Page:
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I’ve been recording a quite a few videos lately for showing off new features in Visual Studio and Web Essentials. Some videos also shows prototypes of what is coming down the line. The question is  whether or not videos are the right format for this.

Personally, I prefer short demo videos over written articles or blog posts. There’s just something about seeing how a feature works instead of reading about it. However, there are situations where watching videos aren’t an option. For instance when on the bus with no headphones. Written articles works better for me in those situations.

I like doing videos and I’m considering doing more of them on a regular basis. The question is, are videos worthwhile or is a blog post better?

Check out my Youtube channel to get an idea of how I’d like to do the videos going forward.

10 Comments

Here’s a feature that you might have missed in Visual Studio 2013 RC. It’s one of my absolute favorite features because it solves a very common problem that I often run into when building websites.

I think it’s better to just show you what this feature does instead of writing about it. Check out the video below.

This means you no longer have to manually add references to any JavaScript file in order to get Intellisense for that file. When auto-sync is enabled in /Scripts/_references.js then you will always have Intellisense for all your .js files in your project no matter where they are located.

1 Comments

A little while back, Sayed Hashimi and I built the Web Developer Checklist Chrome extension as a companion for the website webdevchecklist.com. We built the extension in Visual Studio and quickly realized that we could optimize the development experience substantially by tweaking the build process along with other details.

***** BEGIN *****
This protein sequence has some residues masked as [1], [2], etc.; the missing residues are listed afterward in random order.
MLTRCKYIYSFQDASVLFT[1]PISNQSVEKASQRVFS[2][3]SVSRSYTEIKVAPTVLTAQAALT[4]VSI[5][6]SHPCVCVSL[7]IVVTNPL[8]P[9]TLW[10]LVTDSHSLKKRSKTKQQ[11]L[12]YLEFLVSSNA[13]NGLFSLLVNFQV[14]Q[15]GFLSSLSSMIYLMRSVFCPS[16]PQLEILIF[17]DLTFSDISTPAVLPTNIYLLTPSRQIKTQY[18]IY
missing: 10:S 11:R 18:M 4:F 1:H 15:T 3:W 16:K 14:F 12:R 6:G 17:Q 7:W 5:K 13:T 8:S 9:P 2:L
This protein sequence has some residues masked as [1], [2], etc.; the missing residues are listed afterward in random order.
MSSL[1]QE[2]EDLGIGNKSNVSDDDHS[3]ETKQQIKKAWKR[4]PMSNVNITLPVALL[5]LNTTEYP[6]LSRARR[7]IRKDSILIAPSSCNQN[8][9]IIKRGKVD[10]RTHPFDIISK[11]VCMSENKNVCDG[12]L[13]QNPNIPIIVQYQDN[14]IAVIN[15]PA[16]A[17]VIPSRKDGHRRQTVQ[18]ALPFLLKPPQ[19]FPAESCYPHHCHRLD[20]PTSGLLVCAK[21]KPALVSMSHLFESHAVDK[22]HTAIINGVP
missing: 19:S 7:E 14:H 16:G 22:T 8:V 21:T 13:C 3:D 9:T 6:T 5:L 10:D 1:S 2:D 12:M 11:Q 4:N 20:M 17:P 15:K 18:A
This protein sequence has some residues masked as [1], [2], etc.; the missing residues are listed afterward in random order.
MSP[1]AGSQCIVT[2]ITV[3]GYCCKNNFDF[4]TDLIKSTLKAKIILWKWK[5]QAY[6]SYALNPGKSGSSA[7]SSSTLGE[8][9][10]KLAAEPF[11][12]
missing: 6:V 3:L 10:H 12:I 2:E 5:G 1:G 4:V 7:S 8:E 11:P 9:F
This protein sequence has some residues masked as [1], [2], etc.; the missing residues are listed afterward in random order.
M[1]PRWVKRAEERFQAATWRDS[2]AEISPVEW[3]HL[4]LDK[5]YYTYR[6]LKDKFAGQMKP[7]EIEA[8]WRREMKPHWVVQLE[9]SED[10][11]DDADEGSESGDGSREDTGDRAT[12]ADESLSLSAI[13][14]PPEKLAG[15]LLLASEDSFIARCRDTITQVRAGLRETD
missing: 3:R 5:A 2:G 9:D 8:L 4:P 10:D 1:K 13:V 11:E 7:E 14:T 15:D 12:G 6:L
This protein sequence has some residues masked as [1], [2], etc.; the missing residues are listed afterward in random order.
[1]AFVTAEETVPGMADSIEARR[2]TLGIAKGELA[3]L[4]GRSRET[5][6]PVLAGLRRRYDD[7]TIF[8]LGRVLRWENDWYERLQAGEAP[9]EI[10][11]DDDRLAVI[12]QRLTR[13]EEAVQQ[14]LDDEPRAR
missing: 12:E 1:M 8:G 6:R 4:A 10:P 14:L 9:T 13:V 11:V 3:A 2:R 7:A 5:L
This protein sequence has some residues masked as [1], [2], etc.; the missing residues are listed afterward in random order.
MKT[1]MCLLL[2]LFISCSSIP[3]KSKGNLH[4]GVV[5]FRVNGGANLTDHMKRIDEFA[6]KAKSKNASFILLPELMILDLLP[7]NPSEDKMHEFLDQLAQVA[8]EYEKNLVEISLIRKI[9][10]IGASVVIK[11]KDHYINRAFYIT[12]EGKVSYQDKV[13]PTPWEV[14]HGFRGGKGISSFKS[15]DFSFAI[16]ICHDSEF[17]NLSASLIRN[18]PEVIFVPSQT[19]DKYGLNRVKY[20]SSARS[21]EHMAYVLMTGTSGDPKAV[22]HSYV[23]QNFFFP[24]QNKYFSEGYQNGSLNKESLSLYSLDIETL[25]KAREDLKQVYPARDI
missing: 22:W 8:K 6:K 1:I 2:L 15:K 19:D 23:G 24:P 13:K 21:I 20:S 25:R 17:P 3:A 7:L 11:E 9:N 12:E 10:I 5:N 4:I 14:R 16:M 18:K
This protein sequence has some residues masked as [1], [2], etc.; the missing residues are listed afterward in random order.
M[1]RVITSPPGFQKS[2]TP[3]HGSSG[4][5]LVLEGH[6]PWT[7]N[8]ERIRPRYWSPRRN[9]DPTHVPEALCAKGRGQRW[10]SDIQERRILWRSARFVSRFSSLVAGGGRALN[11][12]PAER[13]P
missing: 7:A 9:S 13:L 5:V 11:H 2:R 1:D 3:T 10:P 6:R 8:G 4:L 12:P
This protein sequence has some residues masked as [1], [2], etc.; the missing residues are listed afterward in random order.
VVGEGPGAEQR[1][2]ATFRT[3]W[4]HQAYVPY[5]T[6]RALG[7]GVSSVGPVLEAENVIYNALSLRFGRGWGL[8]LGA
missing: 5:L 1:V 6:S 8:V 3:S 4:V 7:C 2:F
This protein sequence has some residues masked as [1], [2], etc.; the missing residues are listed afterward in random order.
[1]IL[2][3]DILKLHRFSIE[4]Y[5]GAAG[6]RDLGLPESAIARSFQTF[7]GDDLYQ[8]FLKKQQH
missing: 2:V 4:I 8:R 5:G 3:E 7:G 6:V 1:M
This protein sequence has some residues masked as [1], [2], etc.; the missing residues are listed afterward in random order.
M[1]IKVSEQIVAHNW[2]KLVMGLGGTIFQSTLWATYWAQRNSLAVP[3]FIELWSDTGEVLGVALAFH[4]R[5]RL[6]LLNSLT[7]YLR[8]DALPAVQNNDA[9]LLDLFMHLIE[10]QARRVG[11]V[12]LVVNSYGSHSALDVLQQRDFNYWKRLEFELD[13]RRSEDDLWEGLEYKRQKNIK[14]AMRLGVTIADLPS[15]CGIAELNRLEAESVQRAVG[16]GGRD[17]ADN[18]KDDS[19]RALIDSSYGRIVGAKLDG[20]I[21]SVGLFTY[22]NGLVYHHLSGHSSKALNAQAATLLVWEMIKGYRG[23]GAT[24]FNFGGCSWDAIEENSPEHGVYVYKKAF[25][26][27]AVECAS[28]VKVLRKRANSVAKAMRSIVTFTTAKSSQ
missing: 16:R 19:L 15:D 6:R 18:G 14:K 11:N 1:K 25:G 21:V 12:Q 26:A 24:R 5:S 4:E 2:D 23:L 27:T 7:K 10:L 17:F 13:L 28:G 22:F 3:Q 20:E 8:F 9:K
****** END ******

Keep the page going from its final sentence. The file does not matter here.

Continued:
From that experience, we now have a project template that contains all you need for writing a Chrome extension and it is available for download.

The project template gives you the following features:

  • JavaScript Intellisense for the Google Chrome object model
  • Folder structure suited for production ready Google Chrome extensions
  • MSBuild integration to produce .zip files to upload to the Google Web Store

It’s all explained in this short demo video.

As always, this project template is open source on GitHub.

Download the Visual Studio project template

Here’s a Channel9 video where Sayed explains how he modified the build system for this template if you’re interested. It starts around 13 minutes in.

5 Comments

Earlier this year, Sayed and I released Web Developer Checklist to help web developer adhere to best practices. Checklists like these can be really helpful to make sure we don’t forget anything before releasing new or updated websites.

imageNow we’re introducing Web Developer Checklist as a Chrome extension that can automate a big portion of the checklist. The extension let’s you run checks for various best practices on any website - including your own running from localhost.

It performs a serious of checks by analyzing the DOM as well as integrating with 3rd-party services like Google PageSpeed.

Next steps

This first version of the Web Developer Checklist Chrome extension does a serious of really valuable checks. The next releases will have even more.

Specifically, we’re looking at adding:

  • HTML validation
  • CSS validation
  • Accessibility validation
  • JSHint
  • CssLint
  • Guidance for each item Done v.1.4.4

We think these checks would be hugely beneficial. If you have ideas for other checks that can be automated, please let us know in the comments below.

Open source

The Web Developer Checklist Chrome extension is open source and hosted on our GitHub org. As always, pull requests are more than welcome.